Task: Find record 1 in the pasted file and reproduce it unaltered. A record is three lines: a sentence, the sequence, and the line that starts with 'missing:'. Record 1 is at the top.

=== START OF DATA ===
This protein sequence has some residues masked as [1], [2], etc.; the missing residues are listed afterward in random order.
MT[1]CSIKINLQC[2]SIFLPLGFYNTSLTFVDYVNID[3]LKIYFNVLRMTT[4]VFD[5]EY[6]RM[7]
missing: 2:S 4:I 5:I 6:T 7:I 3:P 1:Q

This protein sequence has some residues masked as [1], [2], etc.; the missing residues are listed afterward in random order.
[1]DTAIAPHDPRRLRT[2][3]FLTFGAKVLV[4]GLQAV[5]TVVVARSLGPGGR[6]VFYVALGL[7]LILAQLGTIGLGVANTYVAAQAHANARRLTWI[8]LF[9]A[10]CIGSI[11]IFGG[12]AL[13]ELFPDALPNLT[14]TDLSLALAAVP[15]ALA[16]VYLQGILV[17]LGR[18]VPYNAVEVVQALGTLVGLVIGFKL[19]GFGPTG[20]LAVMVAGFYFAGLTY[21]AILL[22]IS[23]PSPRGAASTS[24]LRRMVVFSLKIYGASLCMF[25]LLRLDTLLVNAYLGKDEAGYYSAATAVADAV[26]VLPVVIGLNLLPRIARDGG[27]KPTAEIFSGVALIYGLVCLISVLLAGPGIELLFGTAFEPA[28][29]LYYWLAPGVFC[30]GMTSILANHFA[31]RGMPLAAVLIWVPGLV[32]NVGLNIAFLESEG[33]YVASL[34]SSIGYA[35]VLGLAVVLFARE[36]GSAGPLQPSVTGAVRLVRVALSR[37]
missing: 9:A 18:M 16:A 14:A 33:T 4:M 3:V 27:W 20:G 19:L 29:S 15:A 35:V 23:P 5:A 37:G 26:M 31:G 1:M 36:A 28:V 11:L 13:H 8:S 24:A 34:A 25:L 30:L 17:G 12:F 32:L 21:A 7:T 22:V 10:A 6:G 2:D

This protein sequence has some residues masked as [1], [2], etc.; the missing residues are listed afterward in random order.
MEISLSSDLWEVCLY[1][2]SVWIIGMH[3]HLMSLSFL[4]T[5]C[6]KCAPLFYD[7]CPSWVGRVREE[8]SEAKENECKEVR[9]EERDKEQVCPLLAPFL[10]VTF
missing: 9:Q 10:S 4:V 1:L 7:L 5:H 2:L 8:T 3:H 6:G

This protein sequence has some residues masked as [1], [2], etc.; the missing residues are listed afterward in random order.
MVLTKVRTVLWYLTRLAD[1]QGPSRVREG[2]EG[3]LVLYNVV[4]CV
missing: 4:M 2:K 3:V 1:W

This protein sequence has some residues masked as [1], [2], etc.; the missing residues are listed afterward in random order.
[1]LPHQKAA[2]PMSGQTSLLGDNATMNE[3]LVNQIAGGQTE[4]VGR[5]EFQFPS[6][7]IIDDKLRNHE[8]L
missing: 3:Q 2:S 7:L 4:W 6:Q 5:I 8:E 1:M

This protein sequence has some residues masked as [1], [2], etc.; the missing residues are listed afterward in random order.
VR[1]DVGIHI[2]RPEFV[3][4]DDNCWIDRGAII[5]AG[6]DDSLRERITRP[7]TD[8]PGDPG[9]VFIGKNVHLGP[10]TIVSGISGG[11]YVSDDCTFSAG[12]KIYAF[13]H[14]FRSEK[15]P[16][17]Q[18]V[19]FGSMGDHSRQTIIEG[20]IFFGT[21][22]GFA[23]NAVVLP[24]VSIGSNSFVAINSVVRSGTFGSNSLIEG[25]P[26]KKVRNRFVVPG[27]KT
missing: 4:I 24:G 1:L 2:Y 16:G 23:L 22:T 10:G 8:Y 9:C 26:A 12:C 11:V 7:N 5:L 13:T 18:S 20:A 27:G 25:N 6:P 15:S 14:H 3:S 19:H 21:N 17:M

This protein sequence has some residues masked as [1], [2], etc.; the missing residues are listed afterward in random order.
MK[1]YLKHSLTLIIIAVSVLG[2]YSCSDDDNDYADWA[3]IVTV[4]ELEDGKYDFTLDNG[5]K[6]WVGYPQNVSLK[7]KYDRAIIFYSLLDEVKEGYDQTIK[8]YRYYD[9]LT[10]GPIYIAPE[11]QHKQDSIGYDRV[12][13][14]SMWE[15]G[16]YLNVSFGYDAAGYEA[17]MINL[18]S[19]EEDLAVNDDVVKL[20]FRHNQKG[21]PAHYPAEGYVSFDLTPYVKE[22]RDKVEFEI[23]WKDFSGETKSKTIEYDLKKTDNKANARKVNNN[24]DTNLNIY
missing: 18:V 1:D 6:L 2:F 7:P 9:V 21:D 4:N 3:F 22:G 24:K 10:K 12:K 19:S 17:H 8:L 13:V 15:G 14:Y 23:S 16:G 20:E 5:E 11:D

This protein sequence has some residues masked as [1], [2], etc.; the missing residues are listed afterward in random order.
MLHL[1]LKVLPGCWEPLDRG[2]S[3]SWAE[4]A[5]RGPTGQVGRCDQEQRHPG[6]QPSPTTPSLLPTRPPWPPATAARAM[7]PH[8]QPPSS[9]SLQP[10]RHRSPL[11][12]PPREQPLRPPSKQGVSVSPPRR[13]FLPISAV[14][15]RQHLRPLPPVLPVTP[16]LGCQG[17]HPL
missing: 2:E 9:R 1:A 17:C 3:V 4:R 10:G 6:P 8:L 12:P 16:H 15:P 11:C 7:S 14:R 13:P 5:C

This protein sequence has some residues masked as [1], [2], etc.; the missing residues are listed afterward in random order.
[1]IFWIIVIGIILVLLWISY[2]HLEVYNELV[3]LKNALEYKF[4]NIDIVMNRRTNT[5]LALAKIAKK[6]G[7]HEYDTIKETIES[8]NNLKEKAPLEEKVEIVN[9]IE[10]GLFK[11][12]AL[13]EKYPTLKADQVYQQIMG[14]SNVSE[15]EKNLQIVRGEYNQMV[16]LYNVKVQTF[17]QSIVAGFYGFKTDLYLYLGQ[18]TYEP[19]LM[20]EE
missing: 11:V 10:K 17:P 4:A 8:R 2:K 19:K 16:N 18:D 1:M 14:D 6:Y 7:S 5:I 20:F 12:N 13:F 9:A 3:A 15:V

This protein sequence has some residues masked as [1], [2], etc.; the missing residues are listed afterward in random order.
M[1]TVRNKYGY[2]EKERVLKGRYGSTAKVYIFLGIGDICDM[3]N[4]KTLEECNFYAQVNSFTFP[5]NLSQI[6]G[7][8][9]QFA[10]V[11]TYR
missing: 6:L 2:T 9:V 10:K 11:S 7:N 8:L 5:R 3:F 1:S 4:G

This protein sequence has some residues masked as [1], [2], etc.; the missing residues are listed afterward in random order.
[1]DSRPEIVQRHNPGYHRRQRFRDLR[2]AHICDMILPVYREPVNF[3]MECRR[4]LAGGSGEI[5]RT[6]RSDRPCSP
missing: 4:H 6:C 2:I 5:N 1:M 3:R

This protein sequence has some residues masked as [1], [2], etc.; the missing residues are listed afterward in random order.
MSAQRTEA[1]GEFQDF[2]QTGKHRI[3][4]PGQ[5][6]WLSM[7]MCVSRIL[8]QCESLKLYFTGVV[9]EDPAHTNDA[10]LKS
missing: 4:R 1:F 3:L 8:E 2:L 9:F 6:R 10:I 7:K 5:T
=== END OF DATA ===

This protein sequence has some residues masked as [1], [2], etc.; the missing residues are listed afterward in random order.
MT[1]CSIKINLQC[2]SIFLPLGFYNTSLTFVDYVNID[3]LKIYFNVLRMTT[4]VFD[5]EY[6]RM[7]
missing: 2:S 4:I 5:I 6:T 7:I 3:P 1:Q